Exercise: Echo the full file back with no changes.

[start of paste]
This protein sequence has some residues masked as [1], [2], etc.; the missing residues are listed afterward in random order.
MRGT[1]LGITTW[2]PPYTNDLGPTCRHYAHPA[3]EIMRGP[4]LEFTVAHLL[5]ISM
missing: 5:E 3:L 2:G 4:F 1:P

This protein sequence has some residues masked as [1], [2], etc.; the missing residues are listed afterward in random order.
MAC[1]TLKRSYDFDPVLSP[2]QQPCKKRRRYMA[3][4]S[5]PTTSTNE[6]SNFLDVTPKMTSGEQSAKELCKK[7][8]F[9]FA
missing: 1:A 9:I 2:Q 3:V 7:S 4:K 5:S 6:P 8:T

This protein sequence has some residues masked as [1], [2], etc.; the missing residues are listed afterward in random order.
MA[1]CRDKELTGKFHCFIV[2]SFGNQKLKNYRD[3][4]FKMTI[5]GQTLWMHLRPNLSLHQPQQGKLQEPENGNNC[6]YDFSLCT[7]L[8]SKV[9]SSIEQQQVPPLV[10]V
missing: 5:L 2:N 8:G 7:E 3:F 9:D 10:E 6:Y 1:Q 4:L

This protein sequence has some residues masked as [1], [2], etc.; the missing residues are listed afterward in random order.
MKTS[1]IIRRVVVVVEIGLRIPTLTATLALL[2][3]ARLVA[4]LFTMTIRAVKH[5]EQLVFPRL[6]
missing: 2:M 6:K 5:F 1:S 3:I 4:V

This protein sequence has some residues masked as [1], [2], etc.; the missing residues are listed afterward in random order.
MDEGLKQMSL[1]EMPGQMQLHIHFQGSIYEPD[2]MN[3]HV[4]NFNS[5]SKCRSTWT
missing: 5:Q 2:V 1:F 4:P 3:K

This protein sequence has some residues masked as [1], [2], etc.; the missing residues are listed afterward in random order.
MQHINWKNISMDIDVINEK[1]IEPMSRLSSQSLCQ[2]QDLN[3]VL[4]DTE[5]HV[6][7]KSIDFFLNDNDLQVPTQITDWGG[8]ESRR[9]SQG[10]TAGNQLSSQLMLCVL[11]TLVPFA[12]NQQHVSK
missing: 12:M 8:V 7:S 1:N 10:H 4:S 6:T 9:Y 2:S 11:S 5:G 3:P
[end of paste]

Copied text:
This protein sequence has some residues masked as [1], [2], etc.; the missing residues are listed afterward in random order.
MRGT[1]LGITTW[2]PPYTNDLGPTCRHYAHPA[3]EIMRGP[4]LEFTVAHLL[5]ISM
missing: 5:E 3:L 2:G 4:F 1:P

This protein sequence has some residues masked as [1], [2], etc.; the missing residues are listed afterward in random order.
MAC[1]TLKRSYDFDPVLSP[2]QQPCKKRRRYMA[3][4]S[5]PTTSTNE[6]SNFLDVTPKMTSGEQSAKELCKK[7][8]F[9]FA
missing: 1:A 9:I 2:Q 3:V 7:S 4:K 5:S 6:P 8:T

This protein sequence has some residues masked as [1], [2], etc.; the missing residues are listed afterward in random order.
MA[1]CRDKELTGKFHCFIV[2]SFGNQKLKNYRD[3][4]FKMTI[5]GQTLWMHLRPNLSLHQPQQGKLQEPENGNNC[6]YDFSLCT[7]L[8]SKV[9]SSIEQQQVPPLV[10]V
missing: 5:L 2:N 8:G 7:E 3:F 9:D 10:E 6:Y 1:Q 4:L

This protein sequence has some residues masked as [1], [2], etc.; the missing residues are listed afterward in random order.
MKTS[1]IIRRVVVVVEIGLRIPTLTATLALL[2][3]ARLVA[4]LFTMTIRAVKH[5]EQLVFPRL[6]
missing: 2:M 6:K 5:F 1:S 3:I 4:V

This protein sequence has some residues masked as [1], [2], etc.; the missing residues are listed afterward in random order.
MDEGLKQMSL[1]EMPGQMQLHIHFQGSIYEPD[2]MN[3]HV[4]NFNS[5]SKCRSTWT
missing: 5:Q 2:V 1:F 4:P 3:K

This protein sequence has some residues masked as [1], [2], etc.; the missing residues are listed afterward in random order.
MQHINWKNISMDIDVINEK[1]IEPMSRLSSQSLCQ[2]QDLN[3]VL[4]DTE[5]HV[6][7]KSIDFFLNDNDLQVPTQITDWGG[8]ESRR[9]SQG[10]TAGNQLSSQLMLCVL[11]TLVPFA[12]NQQHVSK
missing: 12:M 8:V 7:S 1:N 10:H 4:S 6:T 9:Y 2:S 11:S 5:G 3:P